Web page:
In the last couple of years I have built up a little collection of beautiful, interesting old books. Some are battered with pages falling out, which only goes to prove how much they have been loved and appreciated in their lifetime.
It all started with the purchase of this book, 'The Garden That I Love', from Niki's stand at the Shepton Mallet Antiques Fair.
Since then I have found several more in the same series, published by A&C Black during the early years of the 1900's.
The main appeal of these books to me are the illustrations - the finest, most exquisitely delicate watercolours and oils
picturing a bygone England of flowering orchards, cottage garden idylls
and the pastural landscape of quiet country life.
The embossed leather covers and gold leaf lettering are beautiful in themselves, tempting the reader to delve within.
A personal dedication to a loved one in the top right hand corner and a date just adds to the sense that you are only a part-time guardian in this book's history. How many different hands have leafed through these same pages that inform and delight?
Helen Allingham was the artist we most associate now with depicting the romantic, nostalgic 'chocolate box' image of idyllic country life that we all aspire to, when of course in reality the hard lives of the rural poor and the run-down cottages they lived in were far from cosy.
She also illustrated this book on Tennyson's Homes; they truly are exquisite watercolours, and it is nice to know that she was a very well- loved and successful artist in her lifetime. Please tell me that meadows of wildflowers like this can still be found somewhere in our ravaged, over-populated countryside?
Every time I visit a new village or town I always seek out any second-hand bookshops. There is a certain delight in entering that often dusty, old-fashioned environment and scouring the shelves hoping to find unexpected treasure. Poetry books are high on the list of favourites, especially if they combine a well-loved poet and wonderful engravings as in the case below.
Poems by Frances Cornford and engravings by Gwen Ravarat.
Little illustrated guides to English counties and towns are very nostalgic.
I was lucky enough to acquire three volumes of Shakespeare's plays dating from around 1735. How wonderful to have the name inscribed on the first page of one of the early owners - 1763!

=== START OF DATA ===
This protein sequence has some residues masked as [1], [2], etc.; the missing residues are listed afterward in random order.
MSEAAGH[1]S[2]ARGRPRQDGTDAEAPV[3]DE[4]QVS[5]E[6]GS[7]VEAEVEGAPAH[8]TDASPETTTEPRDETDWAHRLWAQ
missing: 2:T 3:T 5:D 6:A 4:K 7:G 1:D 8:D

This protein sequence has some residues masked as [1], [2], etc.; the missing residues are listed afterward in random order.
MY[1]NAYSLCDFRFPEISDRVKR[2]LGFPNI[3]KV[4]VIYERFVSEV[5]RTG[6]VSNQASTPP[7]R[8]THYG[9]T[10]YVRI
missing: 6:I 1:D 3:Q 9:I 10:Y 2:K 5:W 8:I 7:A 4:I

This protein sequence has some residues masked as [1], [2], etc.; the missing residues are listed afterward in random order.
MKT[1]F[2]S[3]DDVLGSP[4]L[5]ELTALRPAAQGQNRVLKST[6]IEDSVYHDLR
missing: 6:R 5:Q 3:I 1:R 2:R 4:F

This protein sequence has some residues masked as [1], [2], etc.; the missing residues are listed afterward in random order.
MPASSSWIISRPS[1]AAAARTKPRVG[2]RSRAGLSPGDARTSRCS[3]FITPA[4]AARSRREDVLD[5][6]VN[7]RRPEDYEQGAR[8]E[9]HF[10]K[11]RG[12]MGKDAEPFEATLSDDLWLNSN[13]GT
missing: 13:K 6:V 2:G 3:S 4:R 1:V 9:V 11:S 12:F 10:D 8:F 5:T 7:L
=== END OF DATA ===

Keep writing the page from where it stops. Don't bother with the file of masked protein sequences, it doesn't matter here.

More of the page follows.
I am fascinated by all the little printed engravings which embellish many of the pages, and the varying typefaces which change the emphasis of the text, and the quality of the paper itself.
Books on Natural History and Botany are other favourites, such as this lovely one on The Sea Shore.....
and British Butterflies....
'Four Hedges', written and illustrated with strong engravings by Clare Leighton, tells of a year in the life of her own garden. Below is the opening page...
This amazing depiction of an adder comes from 'Fresh Woods' by Ian Niall, with wood engravings by Barbara Greg.
Two lovely illustrations from 'Country Craftsmen'. How many of these traditional rural skills have already died out? (And made us the poorer for it, I think.)
Such wonderful pencil drawings...
I don't know the exact age of this delightful child's cloth book, but it is evidently Victorian. I love the claim, 'Indestructible Calico' on the front!
The rather simplified animal illustrations have the definite appearance of being made of wood; in fact my grandparents had in their possession a Victorian Noah's Ark which had very similar wooden figures.
Throughout my life I have created little handmade books of my own, and the last few days I've spent making some notebooks to sell at the Country Living Fair.
The pages are made up of all different offcuts of paper, envelopes, an old calendar, even pieces of drawing and designs saved from my days at art college (18 years ago! Yikes, I thought it was about time I cleared out my cupboards a bit!)
Each section of between 5-7 pages is stitched together up the middle...
and then the sections themselves are sewn together up the spine and glued into position.
Here is one I made earlier (!) with a hardback cover....
I have seen the first daffodils of the year at the roadside, such a cheery sight, and so in celebration I have started making cards with some of my photographs of Spring flowers (it's not far off now, hurrah!) I think primroses are so pretty, one of my favourites. The hedgerows of Cornwall in Springtime really are a beautiful sight.
I've realised that it's a whole year since I bought this laptop and started my blog - what a journey and so rewarding - I feel part of a wonderful extended family of like-minded women who are passionate about the things that I love too!